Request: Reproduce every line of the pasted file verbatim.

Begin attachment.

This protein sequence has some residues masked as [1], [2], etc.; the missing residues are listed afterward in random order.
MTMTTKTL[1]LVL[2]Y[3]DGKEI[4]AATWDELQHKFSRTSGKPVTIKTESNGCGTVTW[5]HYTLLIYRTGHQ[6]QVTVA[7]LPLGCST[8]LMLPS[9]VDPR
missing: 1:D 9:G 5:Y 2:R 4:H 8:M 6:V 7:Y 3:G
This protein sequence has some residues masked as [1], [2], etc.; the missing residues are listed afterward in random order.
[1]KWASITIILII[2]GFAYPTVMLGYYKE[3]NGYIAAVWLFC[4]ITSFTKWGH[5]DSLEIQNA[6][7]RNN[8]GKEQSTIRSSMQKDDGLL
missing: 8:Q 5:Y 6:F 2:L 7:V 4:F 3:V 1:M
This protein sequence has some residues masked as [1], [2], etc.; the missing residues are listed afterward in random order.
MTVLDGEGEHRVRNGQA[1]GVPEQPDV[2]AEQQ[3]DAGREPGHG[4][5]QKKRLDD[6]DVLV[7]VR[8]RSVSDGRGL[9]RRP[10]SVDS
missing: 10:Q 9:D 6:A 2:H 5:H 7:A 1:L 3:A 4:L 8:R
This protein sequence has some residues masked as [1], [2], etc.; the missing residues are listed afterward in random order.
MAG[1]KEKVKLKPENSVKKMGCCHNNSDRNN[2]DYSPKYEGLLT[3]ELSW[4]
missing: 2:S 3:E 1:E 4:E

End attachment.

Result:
This protein sequence has some residues masked as [1], [2], etc.; the missing residues are listed afterward in random order.
MTMTTKTL[1]LVL[2]Y[3]DGKEI[4]AATWDELQHKFSRTSGKPVTIKTESNGCGTVTW[5]HYTLLIYRTGHQ[6]QVTVA[7]LPLGCST[8]LMLPS[9]VDPR
missing: 1:D 9:G 5:Y 2:R 4:H 8:M 6:V 7:Y 3:G
This protein sequence has some residues masked as [1], [2], etc.; the missing residues are listed afterward in random order.
[1]KWASITIILII[2]GFAYPTVMLGYYKE[3]NGYIAAVWLFC[4]ITSFTKWGH[5]DSLEIQNA[6][7]RNN[8]GKEQSTIRSSMQKDDGLL
missing: 8:Q 5:Y 6:F 2:L 7:V 4:F 3:V 1:M
This protein sequence has some residues masked as [1], [2], etc.; the missing residues are listed afterward in random order.
MTVLDGEGEHRVRNGQA[1]GVPEQPDV[2]AEQQ[3]DAGREPGHG[4][5]QKKRLDD[6]DVLV[7]VR[8]RSVSDGRGL[9]RRP[10]SVDS
missing: 10:Q 9:D 6:A 2:H 5:H 7:A 1:L 3:A 4:L 8:R
This protein sequence has some residues masked as [1], [2], etc.; the missing residues are listed afterward in random order.
MAG[1]KEKVKLKPENSVKKMGCCHNNSDRNN[2]DYSPKYEGLLT[3]ELSW[4]
missing: 2:S 3:E 1:E 4:E